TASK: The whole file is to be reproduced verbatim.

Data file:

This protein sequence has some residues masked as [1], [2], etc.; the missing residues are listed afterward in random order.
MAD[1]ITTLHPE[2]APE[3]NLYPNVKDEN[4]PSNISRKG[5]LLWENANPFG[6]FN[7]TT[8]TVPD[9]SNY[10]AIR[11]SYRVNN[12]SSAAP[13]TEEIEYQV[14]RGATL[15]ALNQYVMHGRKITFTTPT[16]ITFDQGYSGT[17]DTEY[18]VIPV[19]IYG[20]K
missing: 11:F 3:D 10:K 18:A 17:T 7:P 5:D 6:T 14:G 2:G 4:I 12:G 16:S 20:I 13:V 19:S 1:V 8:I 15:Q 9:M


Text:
This protein sequence has some residues masked as [1], [2], etc.; the missing residues are listed afterward in random order.
MAD[1]ITTLHPE[2]APE[3]NLYPNVKDEN[4]PSNISRKG[5]LLWENANPFG[6]FN[7]TT[8]TVPD[9]SNY[10]AIR[11]SYRVNN[12]SSAAP[13]TEEIEYQV[14]RGATL[15]ALNQYVMHGRKITFTTPT[16]ITFDQGYSGT[17]DTEY[18]VIPV[19]IYG[20]K
missing: 11:F 3:D 10:K 18:A 17:T 7:P 5:D 6:T 14:G 2:G 4:I 12:G 16:S 20:I 13:V 19:S 1:V 8:I 15:Q 9:M